Featured Image: serc.carleton.edu
For the past 35 years, the Gulf of Mexico has experienced a growing dead zone each summer. As the Mississippi River drains pollutants from upriver into the Gulf of Mexico, the fertilizers and nutrients in the waters leads to a dead zone that has been consistently growing. Scientists are predicting a larger dead zone than ever before this summer.
A dead zone is a large hypoxic zone in which the oxygen levels are extremely low at the bottom of the water column. Animals living in that level cannot survive the sustained decrease in oxygen levels. This leads to massive die offs that prolong the problem. With an estimated dead zone of around 8,000 square miles, everyone is worried about how the creatures of the Gulf will fare. The dead zone will start to grow in the summer and dissipate towards the fall season.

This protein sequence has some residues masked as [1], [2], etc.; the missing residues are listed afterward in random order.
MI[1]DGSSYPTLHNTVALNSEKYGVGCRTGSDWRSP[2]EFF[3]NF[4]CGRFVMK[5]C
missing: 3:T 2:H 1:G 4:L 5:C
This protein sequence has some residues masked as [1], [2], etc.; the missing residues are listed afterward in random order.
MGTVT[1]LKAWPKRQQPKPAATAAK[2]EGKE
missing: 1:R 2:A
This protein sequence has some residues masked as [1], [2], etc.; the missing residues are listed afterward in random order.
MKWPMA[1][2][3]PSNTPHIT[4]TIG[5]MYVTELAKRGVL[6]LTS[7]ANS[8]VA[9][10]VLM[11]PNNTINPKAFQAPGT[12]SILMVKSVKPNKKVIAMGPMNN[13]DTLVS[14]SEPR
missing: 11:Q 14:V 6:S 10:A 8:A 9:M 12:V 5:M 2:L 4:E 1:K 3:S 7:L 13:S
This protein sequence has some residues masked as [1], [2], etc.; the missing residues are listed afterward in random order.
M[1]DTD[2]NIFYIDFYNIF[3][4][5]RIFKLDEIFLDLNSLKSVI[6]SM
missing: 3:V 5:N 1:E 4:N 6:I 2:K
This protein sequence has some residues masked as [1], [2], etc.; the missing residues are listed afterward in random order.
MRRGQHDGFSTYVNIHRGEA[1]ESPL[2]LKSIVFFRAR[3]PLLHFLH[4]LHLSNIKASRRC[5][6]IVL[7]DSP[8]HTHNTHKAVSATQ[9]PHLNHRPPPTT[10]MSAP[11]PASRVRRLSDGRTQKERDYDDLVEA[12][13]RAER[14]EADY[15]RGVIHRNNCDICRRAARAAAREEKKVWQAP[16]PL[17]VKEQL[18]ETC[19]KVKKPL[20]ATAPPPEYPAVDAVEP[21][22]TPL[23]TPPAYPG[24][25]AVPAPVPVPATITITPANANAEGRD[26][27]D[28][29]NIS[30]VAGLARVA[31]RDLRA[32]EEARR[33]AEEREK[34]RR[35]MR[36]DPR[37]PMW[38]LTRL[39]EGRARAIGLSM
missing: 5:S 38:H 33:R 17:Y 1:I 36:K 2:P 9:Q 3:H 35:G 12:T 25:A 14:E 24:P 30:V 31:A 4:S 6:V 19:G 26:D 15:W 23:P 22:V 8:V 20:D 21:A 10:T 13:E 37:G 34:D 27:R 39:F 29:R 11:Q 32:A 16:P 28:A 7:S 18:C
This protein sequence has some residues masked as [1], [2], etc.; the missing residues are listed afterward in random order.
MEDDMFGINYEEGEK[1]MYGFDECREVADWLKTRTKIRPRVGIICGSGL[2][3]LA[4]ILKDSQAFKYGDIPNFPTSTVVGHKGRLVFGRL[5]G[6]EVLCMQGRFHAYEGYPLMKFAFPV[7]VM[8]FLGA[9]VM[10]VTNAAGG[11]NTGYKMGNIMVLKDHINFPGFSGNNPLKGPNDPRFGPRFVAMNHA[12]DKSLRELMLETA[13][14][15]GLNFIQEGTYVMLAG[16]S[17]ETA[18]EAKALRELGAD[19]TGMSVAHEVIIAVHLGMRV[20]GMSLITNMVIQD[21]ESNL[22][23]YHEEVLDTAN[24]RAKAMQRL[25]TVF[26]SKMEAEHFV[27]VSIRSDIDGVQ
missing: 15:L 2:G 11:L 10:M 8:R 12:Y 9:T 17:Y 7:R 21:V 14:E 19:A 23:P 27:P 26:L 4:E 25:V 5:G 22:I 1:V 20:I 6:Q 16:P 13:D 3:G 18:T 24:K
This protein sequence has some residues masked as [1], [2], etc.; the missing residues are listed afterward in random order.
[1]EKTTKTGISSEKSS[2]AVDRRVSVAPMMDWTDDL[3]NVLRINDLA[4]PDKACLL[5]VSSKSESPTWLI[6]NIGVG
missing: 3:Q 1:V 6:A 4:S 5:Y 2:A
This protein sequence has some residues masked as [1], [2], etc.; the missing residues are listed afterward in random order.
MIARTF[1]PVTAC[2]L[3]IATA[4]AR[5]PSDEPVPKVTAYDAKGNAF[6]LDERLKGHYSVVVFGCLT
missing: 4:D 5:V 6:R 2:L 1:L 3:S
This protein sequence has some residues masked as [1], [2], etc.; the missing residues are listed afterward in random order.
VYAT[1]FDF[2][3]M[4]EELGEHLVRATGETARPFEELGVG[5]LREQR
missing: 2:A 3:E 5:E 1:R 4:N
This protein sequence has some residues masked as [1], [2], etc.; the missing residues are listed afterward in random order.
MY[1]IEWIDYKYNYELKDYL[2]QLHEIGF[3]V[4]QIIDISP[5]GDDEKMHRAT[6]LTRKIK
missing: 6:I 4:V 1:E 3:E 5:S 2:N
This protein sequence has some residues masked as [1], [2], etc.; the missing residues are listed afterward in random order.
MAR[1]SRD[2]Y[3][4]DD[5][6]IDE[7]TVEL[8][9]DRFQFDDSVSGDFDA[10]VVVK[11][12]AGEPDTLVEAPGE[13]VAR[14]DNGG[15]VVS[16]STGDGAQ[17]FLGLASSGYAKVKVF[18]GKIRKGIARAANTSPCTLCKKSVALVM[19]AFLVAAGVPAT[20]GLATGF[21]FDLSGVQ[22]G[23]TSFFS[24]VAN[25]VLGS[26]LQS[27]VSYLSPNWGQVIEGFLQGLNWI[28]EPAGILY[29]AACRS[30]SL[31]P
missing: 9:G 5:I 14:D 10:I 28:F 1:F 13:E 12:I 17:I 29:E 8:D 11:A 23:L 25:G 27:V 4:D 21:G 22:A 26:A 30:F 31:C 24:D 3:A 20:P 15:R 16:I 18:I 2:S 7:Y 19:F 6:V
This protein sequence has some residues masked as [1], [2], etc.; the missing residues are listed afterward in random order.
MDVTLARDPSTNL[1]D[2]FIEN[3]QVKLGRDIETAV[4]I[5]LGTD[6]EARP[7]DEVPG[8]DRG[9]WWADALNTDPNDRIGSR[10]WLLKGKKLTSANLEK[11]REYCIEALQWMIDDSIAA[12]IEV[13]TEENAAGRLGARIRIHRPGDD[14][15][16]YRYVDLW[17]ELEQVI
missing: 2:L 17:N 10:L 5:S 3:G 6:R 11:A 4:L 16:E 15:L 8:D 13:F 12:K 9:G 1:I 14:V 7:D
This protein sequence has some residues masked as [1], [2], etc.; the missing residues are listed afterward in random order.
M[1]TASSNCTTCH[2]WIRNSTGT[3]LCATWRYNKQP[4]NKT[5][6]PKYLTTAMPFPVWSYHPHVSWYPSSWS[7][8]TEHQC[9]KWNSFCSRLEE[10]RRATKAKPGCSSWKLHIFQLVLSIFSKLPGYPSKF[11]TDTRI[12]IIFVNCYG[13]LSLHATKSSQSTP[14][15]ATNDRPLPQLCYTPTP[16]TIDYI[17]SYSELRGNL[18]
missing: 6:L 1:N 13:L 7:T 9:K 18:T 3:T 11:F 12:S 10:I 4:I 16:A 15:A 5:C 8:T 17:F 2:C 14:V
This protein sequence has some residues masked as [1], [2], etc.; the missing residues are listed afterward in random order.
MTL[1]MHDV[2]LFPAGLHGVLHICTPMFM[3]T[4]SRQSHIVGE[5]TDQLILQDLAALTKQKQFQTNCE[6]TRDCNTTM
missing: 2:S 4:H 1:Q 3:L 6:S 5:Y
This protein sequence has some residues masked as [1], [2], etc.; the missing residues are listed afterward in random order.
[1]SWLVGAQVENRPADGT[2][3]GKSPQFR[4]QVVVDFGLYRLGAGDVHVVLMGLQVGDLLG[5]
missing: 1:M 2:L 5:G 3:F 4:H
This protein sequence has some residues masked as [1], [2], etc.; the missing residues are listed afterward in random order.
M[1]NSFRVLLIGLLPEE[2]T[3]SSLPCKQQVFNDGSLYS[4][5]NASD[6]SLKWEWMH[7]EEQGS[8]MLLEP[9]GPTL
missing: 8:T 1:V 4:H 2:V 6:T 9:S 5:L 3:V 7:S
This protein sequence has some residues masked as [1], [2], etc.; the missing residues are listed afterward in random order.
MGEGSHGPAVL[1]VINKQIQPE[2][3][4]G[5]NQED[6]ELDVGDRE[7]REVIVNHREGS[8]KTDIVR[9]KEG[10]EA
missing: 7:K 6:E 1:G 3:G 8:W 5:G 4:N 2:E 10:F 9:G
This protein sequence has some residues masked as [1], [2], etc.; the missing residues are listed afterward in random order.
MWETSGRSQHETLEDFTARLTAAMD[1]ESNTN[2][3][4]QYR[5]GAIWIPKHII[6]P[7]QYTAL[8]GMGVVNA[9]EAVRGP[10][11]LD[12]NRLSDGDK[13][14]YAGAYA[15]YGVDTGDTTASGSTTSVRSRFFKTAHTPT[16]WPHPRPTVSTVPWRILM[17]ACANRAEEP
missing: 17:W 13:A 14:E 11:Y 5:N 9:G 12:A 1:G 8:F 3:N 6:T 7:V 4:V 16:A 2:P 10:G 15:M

Of course, there is the chance that the predictions could be wrong. Steve Thur, the director of NOAA’s National Centers for Coastal Ocean Science, said, “This year’s historic and sustained river flows will test the accuracy of these models in extreme conditions, which are likely to occur more frequently in the future according to the latest National Climate Assessment. The Assessment predicts an increase in the frequency of very heavy precipitation events in the Midwest, Great Plains, and Southeast regions, which would impact nutrient input to the northern Gulf of Mexico and the size of the hypoxic zone.”
Only time will tell if the models are right for this year.